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At the opening of the UN climate talks in Warsaw yesterday representatives of countries from around the globe packed into the conference hall to hear the lead climate negotiator for the Philippines, Yeb Sano, describe the ‘unthinkable, horrific and unprecedented devastation left in the wake of Typoon Haiyan - the strongest typhoon in modern recorded history’. In an emotional appeal Yeb told of his agonising wait for word from his relatives, his relief that his brother has survived the onslaught and the traumatic experiences his brother had lived through over the past few days ‘hungry and weary, he gathered bodies of the dead with his own hands.”
It was by far the most moving intervention I have heard in all the years I have followed the highs and lows of the climate change negotiations. With these poignant and powerful words, everyone in the huge conference hall, which is so often devoid of atmosphere, was brought face to face with the reality of what climate change means for some of the world’s poorest and most vulnerable communities across the world and yes tears were shed by many.
While it is impossible to say whether any one storm, flood or heat wave results from climate change, scientists are clear that extreme weather events, such as Typhoon Haiyan, will become more likely as the world warms.
There can be no more compelling reason to reduce emissions and help poor countries prepare for and adapt to extreme and erratic weather than the case put by Yeb Sano. However, it is by no means certain that country officials sitting around the negotiating tables in Warsaw are ready to act with the urgency demanded.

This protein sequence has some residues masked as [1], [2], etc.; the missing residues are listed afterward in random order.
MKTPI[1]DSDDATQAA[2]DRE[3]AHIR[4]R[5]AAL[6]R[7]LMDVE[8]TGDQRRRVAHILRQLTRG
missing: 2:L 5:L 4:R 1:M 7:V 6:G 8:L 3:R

People in devastated areas of the Philippines need food, water, medical attention and shelter right now and Oxfam is working hard to deliver clean water and sanitation to families in some of the worst affected areas. But poor communities in the Philippines, Bangladesh, Mozambique, Guatemala and around the world also need help to ensure that they can prepare for and adapt to increasingly extreme and erratic weather.
Stop this madness
Governments can show that they were truly listening to Yeb Sano’s words and are ready to take urgent climate action by agreeing here in Warsaw an international mechanism on loss and damage that addresses the impacts of climate change which it is not possible to adapt to – such as loss of life or nation.
Developed countries must also spell out how they plan to deliver the $100 billion a year by 2020 for climate finance- promised four years ago in Copenhagen and clearly commit money right here, right now to help poor countries cope with the impacts of climate change.
Poor countries on the climate front line need to know this money will be available, that it won’t be diverted from existing aid budgets or given as loans which they will struggle to pay back. While there is no getting away from the fact that this is a significant chunk of money it’s a drop in the ocean compared to the huge sums - up to $90 billion a year – rich countries spent on fossil fuel subsidies between 2005 and 2011.
As Yeb Sano said, ‘What my country is going through as a result of this extreme climate event is madness. The climate crisis is madness… we can stop this madness, right here in Warsaw.”
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